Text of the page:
I’m in no way suggesting that witness Feidin Santana planned it this way when he shot the video, but the video is timed precisely to show that portion of the incident most damning to Slager. As the video opens we can hear the sound of a siren and that of a Taser being activated. We hear a voice, presumably Slager’s, saying something inaudible, followed by “I’ll shoot you.” When Slager and Scott come into view, at about 0:17 into the video, the two are an arm’s length apart, with Scott appearing to turn away and Slager reaching for his holstered pistol. The Taser wires, which connect the device to two darts fired from it, can be seen extending between Scott and Slager, and the Taser itself can be seen landing on the ground five to six feet behind Slager. Feidin Santana has said that Scott did not grab the Taser, but if he didn’t, how else to explain how it ended up on the ground behind Slager?
I suspect that Slager’s defense will be to claim that Scott did indeed grab the Taser, a claim not entirely unreasonable given where the device landed before the shooting. And I suspect he moved the Taser in a panicked attempt to bring the evidence into conformance with his mistaken perception of what had occurred. If a suspect gains control of an officer’s Taser and is preparing to use it against him, deadly force can be justified in defense. But once the threat has ended, so too must the use of deadly force. I think when Slager drew his weapon, he truly believed Scott still had the Taser. He had made the decision to fire, and he was unable to process the change in circumstances that made the use of deadly force unreasonable and therefore unlawful.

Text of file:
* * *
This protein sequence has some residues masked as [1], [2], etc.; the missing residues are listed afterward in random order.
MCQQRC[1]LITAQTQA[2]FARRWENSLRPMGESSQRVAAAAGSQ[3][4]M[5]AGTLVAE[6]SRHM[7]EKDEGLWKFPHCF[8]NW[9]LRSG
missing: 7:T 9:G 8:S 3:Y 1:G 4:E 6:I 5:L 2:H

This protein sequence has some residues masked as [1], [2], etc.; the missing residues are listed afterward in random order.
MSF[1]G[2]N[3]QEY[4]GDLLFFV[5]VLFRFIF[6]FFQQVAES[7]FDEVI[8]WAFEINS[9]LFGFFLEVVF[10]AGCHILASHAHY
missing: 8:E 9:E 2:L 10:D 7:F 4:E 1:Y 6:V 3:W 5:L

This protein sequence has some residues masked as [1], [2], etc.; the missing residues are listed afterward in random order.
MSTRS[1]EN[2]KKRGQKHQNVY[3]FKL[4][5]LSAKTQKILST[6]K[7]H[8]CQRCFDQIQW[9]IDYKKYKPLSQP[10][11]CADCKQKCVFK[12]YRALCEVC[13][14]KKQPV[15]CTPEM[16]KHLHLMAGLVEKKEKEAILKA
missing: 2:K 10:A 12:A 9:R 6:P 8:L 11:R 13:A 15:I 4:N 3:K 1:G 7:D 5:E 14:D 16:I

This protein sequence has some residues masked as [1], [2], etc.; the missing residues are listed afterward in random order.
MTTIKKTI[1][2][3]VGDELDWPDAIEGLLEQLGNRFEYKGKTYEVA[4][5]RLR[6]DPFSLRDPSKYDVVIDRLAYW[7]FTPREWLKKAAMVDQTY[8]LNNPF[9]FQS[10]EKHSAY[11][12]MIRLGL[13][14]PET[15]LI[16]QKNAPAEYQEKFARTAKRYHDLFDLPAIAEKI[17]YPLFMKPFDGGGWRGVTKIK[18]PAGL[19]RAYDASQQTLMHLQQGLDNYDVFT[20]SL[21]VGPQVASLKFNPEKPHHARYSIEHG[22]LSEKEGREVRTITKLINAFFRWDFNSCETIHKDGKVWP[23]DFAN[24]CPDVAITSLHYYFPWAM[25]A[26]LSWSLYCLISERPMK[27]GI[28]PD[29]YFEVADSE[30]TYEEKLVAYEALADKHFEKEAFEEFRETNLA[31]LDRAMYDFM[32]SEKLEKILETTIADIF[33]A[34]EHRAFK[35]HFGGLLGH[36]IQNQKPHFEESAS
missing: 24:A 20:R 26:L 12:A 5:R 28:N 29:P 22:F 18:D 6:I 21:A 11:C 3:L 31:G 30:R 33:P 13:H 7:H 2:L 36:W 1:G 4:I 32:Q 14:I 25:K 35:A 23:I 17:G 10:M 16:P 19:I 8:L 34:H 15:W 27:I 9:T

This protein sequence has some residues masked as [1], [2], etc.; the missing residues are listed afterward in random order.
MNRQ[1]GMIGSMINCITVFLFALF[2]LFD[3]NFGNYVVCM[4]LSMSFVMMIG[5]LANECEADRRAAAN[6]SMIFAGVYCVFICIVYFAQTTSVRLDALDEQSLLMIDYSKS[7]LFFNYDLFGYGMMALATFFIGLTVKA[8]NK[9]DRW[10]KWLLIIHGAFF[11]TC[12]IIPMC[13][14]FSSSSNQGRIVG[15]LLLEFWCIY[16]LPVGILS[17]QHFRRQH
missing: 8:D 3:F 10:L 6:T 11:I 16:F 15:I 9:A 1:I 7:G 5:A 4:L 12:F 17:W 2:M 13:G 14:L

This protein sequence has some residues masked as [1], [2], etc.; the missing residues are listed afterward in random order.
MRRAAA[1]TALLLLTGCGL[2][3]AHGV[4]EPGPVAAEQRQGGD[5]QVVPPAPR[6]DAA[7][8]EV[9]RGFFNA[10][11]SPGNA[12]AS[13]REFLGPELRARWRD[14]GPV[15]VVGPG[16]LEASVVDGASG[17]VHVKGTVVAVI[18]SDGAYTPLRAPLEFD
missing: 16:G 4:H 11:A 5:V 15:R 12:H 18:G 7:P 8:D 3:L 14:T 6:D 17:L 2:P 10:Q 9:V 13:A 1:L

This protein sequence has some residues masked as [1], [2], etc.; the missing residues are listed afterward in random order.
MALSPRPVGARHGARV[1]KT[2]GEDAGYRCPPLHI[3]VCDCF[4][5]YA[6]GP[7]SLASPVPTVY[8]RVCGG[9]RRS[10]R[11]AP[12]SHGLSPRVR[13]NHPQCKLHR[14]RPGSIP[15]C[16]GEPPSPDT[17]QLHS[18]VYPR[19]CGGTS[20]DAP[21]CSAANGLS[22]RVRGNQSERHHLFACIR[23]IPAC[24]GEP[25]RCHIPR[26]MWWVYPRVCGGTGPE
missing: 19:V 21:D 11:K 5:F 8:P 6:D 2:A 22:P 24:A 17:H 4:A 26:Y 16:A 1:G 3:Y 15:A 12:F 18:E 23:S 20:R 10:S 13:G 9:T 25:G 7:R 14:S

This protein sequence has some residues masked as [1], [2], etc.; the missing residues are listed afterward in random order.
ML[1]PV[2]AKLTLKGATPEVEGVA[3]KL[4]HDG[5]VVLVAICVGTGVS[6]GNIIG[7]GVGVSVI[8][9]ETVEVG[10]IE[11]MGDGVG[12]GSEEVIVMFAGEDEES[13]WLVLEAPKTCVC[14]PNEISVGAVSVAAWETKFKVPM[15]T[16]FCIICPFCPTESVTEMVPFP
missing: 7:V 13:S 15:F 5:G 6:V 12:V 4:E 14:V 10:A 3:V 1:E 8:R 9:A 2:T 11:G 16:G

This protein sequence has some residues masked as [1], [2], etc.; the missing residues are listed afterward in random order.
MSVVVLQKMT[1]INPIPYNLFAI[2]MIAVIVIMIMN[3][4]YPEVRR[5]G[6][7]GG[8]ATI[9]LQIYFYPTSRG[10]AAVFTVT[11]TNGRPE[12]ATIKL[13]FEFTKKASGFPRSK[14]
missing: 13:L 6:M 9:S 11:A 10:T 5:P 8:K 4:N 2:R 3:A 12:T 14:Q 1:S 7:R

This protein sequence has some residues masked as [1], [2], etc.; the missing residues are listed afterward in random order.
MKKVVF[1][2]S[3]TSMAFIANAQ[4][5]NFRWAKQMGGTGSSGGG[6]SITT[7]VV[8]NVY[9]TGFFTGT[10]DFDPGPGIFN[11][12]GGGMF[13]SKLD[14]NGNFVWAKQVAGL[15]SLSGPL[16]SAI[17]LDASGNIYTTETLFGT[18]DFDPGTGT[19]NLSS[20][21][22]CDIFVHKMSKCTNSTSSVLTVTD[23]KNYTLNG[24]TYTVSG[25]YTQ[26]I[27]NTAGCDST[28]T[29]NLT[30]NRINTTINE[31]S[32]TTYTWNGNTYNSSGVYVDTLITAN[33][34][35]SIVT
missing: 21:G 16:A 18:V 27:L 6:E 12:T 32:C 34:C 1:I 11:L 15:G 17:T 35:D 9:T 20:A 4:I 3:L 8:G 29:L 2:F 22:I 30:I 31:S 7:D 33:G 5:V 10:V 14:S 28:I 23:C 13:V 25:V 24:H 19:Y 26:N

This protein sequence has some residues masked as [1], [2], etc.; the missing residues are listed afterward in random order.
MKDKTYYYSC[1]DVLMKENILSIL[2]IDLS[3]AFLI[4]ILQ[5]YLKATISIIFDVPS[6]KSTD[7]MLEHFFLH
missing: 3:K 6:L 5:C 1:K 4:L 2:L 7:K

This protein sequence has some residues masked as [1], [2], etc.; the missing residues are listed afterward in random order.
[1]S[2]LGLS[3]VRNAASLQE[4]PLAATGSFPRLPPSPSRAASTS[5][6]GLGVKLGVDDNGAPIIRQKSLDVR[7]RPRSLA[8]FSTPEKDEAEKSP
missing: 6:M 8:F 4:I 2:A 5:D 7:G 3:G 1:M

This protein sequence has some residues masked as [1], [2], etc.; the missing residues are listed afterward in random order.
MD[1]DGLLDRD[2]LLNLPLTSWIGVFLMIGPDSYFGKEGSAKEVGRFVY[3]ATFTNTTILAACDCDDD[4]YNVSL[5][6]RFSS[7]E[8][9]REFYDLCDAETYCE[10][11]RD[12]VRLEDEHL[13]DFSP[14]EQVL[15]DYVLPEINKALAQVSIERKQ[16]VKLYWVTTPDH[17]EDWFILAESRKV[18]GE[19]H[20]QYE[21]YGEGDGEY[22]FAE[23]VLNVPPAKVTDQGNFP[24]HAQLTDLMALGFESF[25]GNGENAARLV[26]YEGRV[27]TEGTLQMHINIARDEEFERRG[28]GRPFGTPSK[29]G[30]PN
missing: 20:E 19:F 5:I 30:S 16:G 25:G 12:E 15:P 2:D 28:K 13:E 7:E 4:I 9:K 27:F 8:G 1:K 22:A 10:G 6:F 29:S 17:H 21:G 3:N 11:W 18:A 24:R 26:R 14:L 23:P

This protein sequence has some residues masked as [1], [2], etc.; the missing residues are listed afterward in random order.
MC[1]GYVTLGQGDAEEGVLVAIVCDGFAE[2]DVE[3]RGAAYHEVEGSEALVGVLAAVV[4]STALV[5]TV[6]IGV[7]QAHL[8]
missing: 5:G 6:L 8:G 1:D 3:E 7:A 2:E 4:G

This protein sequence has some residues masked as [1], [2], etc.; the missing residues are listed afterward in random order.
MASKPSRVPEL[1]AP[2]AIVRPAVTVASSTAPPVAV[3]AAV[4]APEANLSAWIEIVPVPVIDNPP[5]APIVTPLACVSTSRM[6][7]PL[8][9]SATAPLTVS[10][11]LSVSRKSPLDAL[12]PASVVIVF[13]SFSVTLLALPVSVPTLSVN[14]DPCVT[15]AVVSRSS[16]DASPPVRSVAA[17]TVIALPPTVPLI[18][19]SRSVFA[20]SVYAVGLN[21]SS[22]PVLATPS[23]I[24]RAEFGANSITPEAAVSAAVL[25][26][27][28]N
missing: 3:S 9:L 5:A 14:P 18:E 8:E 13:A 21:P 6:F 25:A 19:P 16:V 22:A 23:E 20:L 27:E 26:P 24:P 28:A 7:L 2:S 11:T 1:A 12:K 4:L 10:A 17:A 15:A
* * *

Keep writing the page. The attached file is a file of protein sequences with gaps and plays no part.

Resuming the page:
And this is where Slager all but shredded his only potential defense. If he had left the crime scene undisturbed, if he had allowed the evidence to speak for itself, any presence of Scott’s DNA on the Taser could only be explained by his having grabbed it as Slager claimed. As things now stand, if Scott’s DNA is found on the Taser, prosecutors can argue it was transferred by Slager’s handling of it after handcuffing Scott. In acting as he did, Slager not only destroyed his own credibility, he tainted the very forensic evidence that might have supported his already weak claim of self-defense.
Whatever Slager’s crimes, there is still a moral distinction to be made between a cop who errs, even as catastrophically as he did, and someone who kills in the course of a robbery or a gang feud or some other act of depravity. When the process has run its course, he will have earned the punishment the law prescribes for him. He has tarnished the police profession and made our job more difficult, but I cannot bring myself to hate him.
There is also a legal distinction between someone who kills in a premeditated fashion because, say, he hates rival gang members, and someone who uses deadly force unreasonably with an honest belief that he needed to use it. The former may be guilty of first-degree murder, while the latter may be guilty only of voluntary manslaughter. (Whether Slager had such an honest belief depends on the entirety of the evidence, but it is not an absurd notion.) These is also a distinction between a killer with no job-related duty to detain the decedent, who encounters no physical force from the decedent, and someone like Slager who does have such a duty to catch bad guys, who seems to have encountered resistance and force along the way.
To me, there are still unanswered questions. I have seen posts such as this one claiming that perhaps the Taser wire in the video was hanging off of Slager and not Scott — suggesting that Scott may have Tased Slager. The post in question has a picture of Slager with his left pants leg rolled up, as if he is showing an injury. I don’t know whether the analysis holds water or not, but it’s worth thinking about. I am not aware of whether Slager claimed that he was actually Tased himself (I see people confidently asserting what his claims are, or are not, but I am not sure what the basis for these confident assertions are), but I think that issue could be relevant to his state of mind. So yes, I persist in stubbornly refusing to leap to the confident judgments that most of the rest of the world has leapt to.
I think Dunphy has good insights here, but then, he always does.